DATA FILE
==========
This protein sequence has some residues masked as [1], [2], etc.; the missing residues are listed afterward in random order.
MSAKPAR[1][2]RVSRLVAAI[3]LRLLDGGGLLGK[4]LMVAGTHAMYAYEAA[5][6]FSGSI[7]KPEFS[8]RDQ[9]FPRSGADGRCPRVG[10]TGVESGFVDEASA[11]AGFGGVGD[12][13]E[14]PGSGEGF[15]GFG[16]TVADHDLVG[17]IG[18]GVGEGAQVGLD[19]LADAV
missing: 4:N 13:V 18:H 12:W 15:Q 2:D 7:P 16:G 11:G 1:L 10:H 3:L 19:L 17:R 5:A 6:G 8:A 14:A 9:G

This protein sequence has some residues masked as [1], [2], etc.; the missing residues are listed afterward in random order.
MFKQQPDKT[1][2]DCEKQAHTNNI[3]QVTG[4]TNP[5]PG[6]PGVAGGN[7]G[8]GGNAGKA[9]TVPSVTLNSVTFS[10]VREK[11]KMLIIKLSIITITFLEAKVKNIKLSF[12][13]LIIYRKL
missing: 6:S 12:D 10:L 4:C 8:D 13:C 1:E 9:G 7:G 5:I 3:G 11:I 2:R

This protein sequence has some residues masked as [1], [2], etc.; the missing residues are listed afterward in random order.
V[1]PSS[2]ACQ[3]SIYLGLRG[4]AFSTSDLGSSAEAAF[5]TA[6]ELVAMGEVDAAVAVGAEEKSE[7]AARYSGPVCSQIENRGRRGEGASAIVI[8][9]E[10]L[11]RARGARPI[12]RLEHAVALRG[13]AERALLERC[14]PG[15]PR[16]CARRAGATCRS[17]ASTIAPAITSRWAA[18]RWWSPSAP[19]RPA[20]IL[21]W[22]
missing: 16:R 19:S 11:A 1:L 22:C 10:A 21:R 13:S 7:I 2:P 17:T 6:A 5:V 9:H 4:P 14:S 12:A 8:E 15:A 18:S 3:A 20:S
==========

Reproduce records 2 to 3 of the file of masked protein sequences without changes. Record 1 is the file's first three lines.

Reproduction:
This protein sequence has some residues masked as [1], [2], etc.; the missing residues are listed afterward in random order.
MFKQQPDKT[1][2]DCEKQAHTNNI[3]QVTG[4]TNP[5]PG[6]PGVAGGN[7]G[8]GGNAGKA[9]TVPSVTLNSVTFS[10]VREK[11]KMLIIKLSIITITFLEAKVKNIKLSF[12][13]LIIYRKL
missing: 6:S 12:D 10:L 4:C 8:D 13:C 1:E 9:G 7:G 5:I 3:G 11:I 2:R

This protein sequence has some residues masked as [1], [2], etc.; the missing residues are listed afterward in random order.
V[1]PSS[2]ACQ[3]SIYLGLRG[4]AFSTSDLGSSAEAAF[5]TA[6]ELVAMGEVDAAVAVGAEEKSE[7]AARYSGPVCSQIENRGRRGEGASAIVI[8][9]E[10]L[11]RARGARPI[12]RLEHAVALRG[13]AERALLERC[14]PG[15]PR[16]CARRAGATCRS[17]ASTIAPAITSRWAA[18]RWWSPSAP[19]RPA[20]IL[21]W[22]
missing: 16:R 19:S 11:A 1:L 22:C 10:A 21:R 13:S 7:I 2:P 17:T 6:A 5:V 9:H 4:P 14:S 12:A 8:E 15:A 18:S 3:A 20:S